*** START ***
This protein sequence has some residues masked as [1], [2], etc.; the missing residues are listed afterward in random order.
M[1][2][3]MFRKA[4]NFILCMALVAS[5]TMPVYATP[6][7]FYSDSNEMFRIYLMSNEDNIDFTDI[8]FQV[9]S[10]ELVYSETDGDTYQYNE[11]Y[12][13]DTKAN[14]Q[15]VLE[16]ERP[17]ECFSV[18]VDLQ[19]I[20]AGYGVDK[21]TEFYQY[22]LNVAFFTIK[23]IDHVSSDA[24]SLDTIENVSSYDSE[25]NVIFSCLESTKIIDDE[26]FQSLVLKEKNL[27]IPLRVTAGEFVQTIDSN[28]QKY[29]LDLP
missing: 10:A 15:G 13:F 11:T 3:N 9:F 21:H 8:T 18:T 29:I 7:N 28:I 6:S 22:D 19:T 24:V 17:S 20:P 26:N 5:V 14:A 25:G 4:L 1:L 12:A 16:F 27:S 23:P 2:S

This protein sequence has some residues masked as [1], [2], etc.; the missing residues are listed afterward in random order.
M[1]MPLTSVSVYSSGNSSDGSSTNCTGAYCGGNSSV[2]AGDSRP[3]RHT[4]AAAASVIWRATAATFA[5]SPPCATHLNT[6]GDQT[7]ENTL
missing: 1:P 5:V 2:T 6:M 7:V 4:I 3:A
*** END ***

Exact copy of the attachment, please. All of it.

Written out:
This protein sequence has some residues masked as [1], [2], etc.; the missing residues are listed afterward in random order.
M[1][2][3]MFRKA[4]NFILCMALVAS[5]TMPVYATP[6][7]FYSDSNEMFRIYLMSNEDNIDFTDI[8]FQV[9]S[10]ELVYSETDGDTYQYNE[11]Y[12][13]DTKAN[14]Q[15]VLE[16]ERP[17]ECFSV[18]VDLQ[19]I[20]AGYGVDK[21]TEFYQY[22]LNVAFFTIK[23]IDHVSSDA[24]SLDTIENVSSYDSE[25]NVIFSCLESTKIIDDE[26]FQSLVLKEKNL[27]IPLRVTAGEFVQTIDSN[28]QKY[29]LDLP
missing: 10:A 15:G 13:F 11:T 3:N 9:F 21:H 8:T 18:T 29:I 7:N 28:I 6:S 22:D 19:T 24:V 17:S 20:P 26:N 5:V 14:A 25:G 4:L 1:L 12:A 16:F 27:S 23:P 2:S

This protein sequence has some residues masked as [1], [2], etc.; the missing residues are listed afterward in random order.
M[1]MPLTSVSVYSSGNSSDGSSTNCTGAYCGGNSSV[2]AGDSRP[3]RHT[4]AAAASVIWRATAATFA[5]SPPCATHLNT[6]GDQT[7]ENTL
missing: 1:P 5:V 2:T 6:M 7:V 4:I 3:A